Bruce Riedel, a former senior U.S. intelligence expert on the region and sometime advisor to the Obama White House, said that intelligence about the SSRC's alleged role is the most telling proof the United States has at hand.
"The best evidence linking the regime to the attack at a high level is the involvement of SSRC, the science center that created the (chemical weapons) program and manages it. SSRC works for the President's office and reports to him," Riedel said.
U.S. officials say Amr Armanazi, a Syrian official identified as SSRC director in a State Department sanctions order a year ago, was not directly involved.
Ironically, the early definitive proof that was going to be the nail in Assad's coffin so to speak, has all been rejected now:
As more information has been collected and analyzed, early theories about the attack have largely been dismissed, U.S. and allied security sources said.
Reports that Assad's brother, Maher, a general who commands an elite Republican Guard unit and a crack Syrian army armored division, gave the order to use chemicals have not been substantiated, U.S. sources said. Some U.S. sources now believe Maher Assad did not order the attack and was not directly involved.
So what if any evidence is there, aside from YouTube clips of course?
Much of the U.S. claim that Assad is responsible was initially based on reports from witnesses, non-governmental groups and hours of YouTube videos.
U.S. officials have not presented any evidence to the public of scientific samples or intelligence information proving that sarin gas was used or that the Syrian government used it.
The United States has also not named any Syrian commanders it thinks gave the green light to fire gas-laden rockets into Ghouta. But U.S. and allied security sources say they believe that Syrian military units responsible for the areas that were attacked were under heavy pressure from top commanders to wipe out a stubborn rebel presence there so government troops could redeploy to other trouble spots, including the city of Aleppo.
An analysis by the Congressional Research Service, a branch of the Library of Congress, reported that a declassified U.S. government paper summarizing intelligence findings concludes that Syrian government officials were "witting and directed" the gas attack. But the evidence of who ordered it was not watertight, the analysis said.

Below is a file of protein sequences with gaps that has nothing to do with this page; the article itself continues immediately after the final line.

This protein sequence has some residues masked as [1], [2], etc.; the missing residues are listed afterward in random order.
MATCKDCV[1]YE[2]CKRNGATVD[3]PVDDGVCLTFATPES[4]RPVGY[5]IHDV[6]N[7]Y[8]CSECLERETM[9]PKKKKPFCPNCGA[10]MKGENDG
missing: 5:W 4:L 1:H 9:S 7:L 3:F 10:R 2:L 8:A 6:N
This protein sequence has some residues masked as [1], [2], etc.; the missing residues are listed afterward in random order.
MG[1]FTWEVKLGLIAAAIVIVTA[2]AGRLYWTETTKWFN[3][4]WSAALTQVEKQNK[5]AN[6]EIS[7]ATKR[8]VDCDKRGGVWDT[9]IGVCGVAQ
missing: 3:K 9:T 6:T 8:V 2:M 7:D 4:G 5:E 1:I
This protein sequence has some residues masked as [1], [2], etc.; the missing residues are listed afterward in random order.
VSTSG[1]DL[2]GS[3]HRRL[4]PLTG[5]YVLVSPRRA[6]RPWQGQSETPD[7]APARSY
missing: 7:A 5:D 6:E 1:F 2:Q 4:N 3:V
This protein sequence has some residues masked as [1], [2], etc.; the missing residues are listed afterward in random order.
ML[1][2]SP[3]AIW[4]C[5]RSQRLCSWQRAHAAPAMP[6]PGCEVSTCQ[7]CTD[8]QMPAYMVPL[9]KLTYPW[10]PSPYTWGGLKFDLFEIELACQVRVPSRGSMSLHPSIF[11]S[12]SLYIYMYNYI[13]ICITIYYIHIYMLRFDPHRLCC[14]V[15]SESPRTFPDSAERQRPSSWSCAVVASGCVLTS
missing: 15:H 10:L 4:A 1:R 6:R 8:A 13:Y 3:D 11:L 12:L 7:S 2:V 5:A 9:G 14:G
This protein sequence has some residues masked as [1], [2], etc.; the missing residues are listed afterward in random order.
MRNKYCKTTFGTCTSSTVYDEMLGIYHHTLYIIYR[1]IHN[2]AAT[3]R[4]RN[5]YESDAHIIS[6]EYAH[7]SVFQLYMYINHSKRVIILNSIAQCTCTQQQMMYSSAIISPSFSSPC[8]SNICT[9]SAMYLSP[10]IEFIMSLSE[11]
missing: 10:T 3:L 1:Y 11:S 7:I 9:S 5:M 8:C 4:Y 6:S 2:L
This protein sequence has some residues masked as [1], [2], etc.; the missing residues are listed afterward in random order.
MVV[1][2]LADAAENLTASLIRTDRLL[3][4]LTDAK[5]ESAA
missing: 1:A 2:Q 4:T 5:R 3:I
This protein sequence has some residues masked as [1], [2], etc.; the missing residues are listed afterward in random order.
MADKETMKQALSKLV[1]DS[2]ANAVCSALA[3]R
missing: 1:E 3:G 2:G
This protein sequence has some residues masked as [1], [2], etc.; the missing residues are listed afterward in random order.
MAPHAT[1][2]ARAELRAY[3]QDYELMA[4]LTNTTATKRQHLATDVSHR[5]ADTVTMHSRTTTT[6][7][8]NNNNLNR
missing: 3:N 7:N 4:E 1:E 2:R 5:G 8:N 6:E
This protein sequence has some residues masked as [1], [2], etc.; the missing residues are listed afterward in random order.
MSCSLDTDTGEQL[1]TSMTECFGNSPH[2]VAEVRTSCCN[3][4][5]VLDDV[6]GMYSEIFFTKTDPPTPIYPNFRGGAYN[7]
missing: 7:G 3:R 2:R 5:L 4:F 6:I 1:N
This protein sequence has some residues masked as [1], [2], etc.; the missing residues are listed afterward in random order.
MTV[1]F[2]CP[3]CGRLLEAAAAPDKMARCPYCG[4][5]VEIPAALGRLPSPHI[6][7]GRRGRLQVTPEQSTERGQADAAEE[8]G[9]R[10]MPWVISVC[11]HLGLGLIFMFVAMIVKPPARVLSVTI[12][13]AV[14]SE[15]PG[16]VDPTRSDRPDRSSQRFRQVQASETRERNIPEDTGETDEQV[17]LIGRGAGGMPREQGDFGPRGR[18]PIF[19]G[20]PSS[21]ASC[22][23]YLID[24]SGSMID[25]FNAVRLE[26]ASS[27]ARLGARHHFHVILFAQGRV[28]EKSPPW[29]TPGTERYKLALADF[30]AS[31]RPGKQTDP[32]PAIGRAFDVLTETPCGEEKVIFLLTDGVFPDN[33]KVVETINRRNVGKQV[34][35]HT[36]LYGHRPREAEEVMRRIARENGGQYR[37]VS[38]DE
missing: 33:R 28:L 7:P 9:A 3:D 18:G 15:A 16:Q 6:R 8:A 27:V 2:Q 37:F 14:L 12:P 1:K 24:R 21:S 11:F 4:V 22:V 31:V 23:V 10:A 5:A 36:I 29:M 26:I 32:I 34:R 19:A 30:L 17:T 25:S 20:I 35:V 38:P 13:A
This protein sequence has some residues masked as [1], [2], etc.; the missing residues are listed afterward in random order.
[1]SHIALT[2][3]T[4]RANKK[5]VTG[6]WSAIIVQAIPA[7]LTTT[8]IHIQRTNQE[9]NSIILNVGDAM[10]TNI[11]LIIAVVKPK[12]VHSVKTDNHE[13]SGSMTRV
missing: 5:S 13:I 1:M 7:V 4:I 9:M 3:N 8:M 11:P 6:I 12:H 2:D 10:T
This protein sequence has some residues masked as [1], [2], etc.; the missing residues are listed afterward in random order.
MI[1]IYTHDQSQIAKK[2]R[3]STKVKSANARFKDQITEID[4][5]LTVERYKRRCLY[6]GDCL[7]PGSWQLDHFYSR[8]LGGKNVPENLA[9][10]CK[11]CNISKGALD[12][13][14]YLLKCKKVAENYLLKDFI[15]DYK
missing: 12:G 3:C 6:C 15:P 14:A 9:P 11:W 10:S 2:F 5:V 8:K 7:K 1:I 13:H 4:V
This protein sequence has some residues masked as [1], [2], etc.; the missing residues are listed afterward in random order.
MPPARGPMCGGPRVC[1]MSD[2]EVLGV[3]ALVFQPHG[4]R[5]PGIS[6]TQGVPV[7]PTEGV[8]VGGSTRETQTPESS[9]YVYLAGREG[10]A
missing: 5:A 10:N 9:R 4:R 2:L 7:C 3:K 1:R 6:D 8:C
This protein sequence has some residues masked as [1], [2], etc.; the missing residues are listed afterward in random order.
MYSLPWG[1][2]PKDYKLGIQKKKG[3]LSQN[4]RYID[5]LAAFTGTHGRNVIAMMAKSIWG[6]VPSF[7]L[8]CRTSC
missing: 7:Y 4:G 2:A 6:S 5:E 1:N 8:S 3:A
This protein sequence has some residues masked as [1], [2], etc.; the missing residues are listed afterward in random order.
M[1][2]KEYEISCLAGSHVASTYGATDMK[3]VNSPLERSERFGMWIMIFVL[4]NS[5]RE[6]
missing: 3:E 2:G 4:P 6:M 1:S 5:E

So, if one eliminates conflicted witness, one is left with ... pretty much that: YouTube clips. Like this one prepared by the Muslim Brotherhood in Egypt, staged from beginning to end, and designed to generate a sense of sympathy toward its cause on false grounds:
Perhaps this is why, with virtually every other avenue exhausted, Obama will be forced next week to do what he does best: speak in a charming, disarming way, and seek the teleprompter's help to sway the people to his side of the story, as unjustified as it may be:
The United Nations won't help, good pal Britain is sitting this one out, so President Barack Obama will take his case for a military attack on Syria directly to the American people next week.
Obama wrapped up his trip to the G20 summit in Russia by telling reporters he will address the nation on Tuesday as Congress prepares to vote on a resolution authorizing limited military strikes against Syria over its alleged use of chemical weapons.
Facing public opposition reflected by legislators hesitant to support him, Obama said Friday that he understands the skepticism over his call for punishing the regime of Syrian President Bashar al-Assad for what U.S. officials call a sarin gas attack on August 21 that killed more than 1,400 people.
"The American people have gone through a lot when it comes to the military over the last decade or so," Obama said.
Indeed, and the bulk of it has been based on false flag pretenses, just like this one.
Perhaps, for once, the American people will see right through Obama's shiny facade and pompous, if completely hollow rhetoric, and straight to the lies, and finally say no.
Unfortunately, if past is prologue, a lot of innocent Syrian civilians are about to die one way or the other, in yet another unjust war serving higher interests, and even higher money, in which the common person is merely "collateral damage."